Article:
Thermite Creates a Sword

Thermite can cut cars in half but [TheBackyardScientist] relies on its ability to create rather than destroy. In fact, thermite was the key component when he casts a solid metal sword. The casting doesn’t require a furnace since the heat is produced by the thermite itself.

In case it wasn’t abundantly clear: this procedure is not without risk.

[TheBackyardScientist] compares two types of iron oxide, red and black, then judges their usability based on the post-ignition mass. His goal is to get the most metal from a single reaction. He also adds some stainless steel beads to improve the quality of the casting and to utilize some of the excess heat.

With encouragement from his neighbors and a couple of trials with fire bricks, buckets, and sand, [TheBackyardScientist] is successful. The resulting sword is treated, given a handle, sharpened, then scientifically tested with a variety of things found in a regular kitchen.

If you look in the background of [TheBackyardScientist]’s workshop, you may notice his molten PEWter gun. This steel sword is an upgrade from his recycled pewter sword a few years ago.

Thank you, [Keith Olson] for another great tip.

26 thoughts on “Thermite Creates a Sword

      1. It can be used for welding copper ground cables to grounding rods in RF antenna and electrical work applications. You can buy kits that contain all of the stuff needed to do this type of “bonding”.
        I guess it ensures a solid ground vs. clamping or soldering where even the slightest impedance can be a very bad thing (like in lightning suppression systems)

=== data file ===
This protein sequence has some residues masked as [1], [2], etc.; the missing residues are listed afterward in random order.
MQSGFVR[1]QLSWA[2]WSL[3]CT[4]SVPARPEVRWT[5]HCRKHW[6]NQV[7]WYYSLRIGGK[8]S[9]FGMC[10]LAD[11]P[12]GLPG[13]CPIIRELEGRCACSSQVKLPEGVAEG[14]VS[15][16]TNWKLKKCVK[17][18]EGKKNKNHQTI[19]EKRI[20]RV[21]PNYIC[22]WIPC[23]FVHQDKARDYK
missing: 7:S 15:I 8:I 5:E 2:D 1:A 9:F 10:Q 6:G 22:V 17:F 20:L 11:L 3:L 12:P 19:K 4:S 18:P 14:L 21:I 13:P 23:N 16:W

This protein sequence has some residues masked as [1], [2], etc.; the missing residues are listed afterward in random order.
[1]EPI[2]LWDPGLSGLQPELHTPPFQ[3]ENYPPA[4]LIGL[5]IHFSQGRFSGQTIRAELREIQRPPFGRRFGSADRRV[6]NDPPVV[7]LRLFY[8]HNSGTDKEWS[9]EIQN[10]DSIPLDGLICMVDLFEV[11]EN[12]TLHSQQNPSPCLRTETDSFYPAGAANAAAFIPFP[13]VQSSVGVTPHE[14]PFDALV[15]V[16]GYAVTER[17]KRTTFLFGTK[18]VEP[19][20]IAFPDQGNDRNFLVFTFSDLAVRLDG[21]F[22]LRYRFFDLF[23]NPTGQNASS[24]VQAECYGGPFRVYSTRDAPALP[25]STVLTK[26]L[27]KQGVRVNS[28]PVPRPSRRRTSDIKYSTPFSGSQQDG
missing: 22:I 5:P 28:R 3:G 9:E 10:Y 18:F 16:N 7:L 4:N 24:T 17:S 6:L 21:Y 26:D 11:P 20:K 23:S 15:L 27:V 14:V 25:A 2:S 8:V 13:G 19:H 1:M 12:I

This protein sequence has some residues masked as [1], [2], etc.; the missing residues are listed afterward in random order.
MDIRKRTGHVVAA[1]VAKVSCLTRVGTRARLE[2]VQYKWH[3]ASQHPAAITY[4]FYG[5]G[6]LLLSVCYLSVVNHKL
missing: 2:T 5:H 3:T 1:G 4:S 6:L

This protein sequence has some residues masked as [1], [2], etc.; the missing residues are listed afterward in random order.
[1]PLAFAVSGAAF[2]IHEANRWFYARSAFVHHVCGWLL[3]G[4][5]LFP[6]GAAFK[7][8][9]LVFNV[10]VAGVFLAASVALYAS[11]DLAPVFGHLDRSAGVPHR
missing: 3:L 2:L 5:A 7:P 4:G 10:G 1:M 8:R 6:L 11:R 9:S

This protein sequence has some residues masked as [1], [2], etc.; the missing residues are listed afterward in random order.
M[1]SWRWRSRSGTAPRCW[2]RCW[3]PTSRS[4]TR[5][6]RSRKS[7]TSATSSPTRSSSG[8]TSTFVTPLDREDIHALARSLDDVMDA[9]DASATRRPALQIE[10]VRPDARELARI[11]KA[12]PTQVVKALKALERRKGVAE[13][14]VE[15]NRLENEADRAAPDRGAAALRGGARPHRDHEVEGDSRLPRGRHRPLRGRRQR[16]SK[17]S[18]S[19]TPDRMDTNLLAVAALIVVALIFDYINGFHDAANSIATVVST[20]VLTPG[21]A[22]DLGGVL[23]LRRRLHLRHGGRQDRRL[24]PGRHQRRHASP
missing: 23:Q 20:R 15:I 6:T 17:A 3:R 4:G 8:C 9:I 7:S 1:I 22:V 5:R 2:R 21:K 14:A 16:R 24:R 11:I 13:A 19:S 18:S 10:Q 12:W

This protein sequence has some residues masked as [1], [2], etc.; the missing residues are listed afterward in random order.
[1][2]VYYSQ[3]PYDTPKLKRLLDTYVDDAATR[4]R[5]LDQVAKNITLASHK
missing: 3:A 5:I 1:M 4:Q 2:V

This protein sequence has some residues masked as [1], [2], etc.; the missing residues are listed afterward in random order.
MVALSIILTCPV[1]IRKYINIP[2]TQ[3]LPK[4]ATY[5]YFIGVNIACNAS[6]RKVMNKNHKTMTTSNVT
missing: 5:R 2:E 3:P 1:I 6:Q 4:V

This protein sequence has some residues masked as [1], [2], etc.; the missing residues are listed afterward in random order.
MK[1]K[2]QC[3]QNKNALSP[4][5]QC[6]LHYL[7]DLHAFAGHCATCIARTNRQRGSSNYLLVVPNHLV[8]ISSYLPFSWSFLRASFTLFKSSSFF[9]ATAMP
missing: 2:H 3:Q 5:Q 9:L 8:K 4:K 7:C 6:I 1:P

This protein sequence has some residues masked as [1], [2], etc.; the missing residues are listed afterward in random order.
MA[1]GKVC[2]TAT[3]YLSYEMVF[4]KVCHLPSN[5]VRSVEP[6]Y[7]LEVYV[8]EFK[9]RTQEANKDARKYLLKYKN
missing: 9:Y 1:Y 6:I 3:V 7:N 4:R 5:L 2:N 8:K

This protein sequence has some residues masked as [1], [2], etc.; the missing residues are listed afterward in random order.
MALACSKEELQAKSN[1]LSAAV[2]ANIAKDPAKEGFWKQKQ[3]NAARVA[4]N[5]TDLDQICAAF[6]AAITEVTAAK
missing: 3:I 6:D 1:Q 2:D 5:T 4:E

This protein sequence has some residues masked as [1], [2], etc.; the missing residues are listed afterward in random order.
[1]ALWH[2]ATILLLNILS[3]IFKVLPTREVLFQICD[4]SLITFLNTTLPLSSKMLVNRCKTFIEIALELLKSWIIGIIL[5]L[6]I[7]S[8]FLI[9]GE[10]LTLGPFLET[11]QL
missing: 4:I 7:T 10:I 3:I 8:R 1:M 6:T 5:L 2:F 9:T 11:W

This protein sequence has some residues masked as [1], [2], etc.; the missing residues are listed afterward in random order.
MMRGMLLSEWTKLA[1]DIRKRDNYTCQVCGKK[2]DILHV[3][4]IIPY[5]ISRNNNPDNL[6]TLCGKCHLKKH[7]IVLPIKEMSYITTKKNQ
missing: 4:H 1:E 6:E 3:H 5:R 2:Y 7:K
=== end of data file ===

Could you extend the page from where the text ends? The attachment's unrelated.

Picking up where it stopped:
I’ve heard the kits are expensive though.

        1. Thermite on a small scale is very hard to control. I’ve tried to make a small “wand” of thermite but when it was upside-down, it didn’t want to keep flame. Probably to keep going, it needs to have some molten metal on top.

          1. Yah, you’ve got that surface area to volume thing screwing you up. What puts thermite out is taking the heat out of it so it can’t sustain the reaction, on a small scale surface area lets more heat escape than it’s generating so reaction fizzles out. Need to keep everything as round and short as possible to minimise surface area.

          2. As a side note – did you know dry gypsum can burn in high enough temperature? Like when some molten iron from thermite wand goes into gypsum filled handle:
            |A|
            |A|
            |T|
            |G|
            (A – air, T – thermite, G – gypsum, | – paper pipe). Reaction looked like self-sustaining, 5mm molten iron bead burned through about 5cm of gypsum with a very nice flame.

  1. This is great to see in action. In 1994, speaking to my sculpture professor in Pennsylvania, I expressed an interest in using thermite to create large sculptures. Here’s the really messed up part: my sculpture teacher’s name was Professor Olson! 😀

    1. These videos make a strong case for the safety triangle being a submerged iceberg with most of the lower levels omitted and skipping right up to the near-severe-injury/fatality level.

  2. Try with green sand and sand castings with adhesive. I wonder how that would work due to the pressure of the chemical reaction and de-gassing. Maybe pour into the bricks at an angle to flow the molten metal into the green sand form. I’m guessing the author of the video knows this can be better because he does seem to know about the casting process and the metal formed funky due to gas issues.

    Man, this looks awesome still as I was wanting to put together a foundry with a spherical kiln I designed to have multiple uses. I also am wondering about using with ceramics or hybrid materials. I’d be to nervous to use in the kiln though since I’d have to detail and comprehend all the variables of the system of which are somewhat noted in the video.

    Maybe an easier way to make custom alloys also. Sure beats ICP or Arc for ease of setup and all that energy input system. Awesome!

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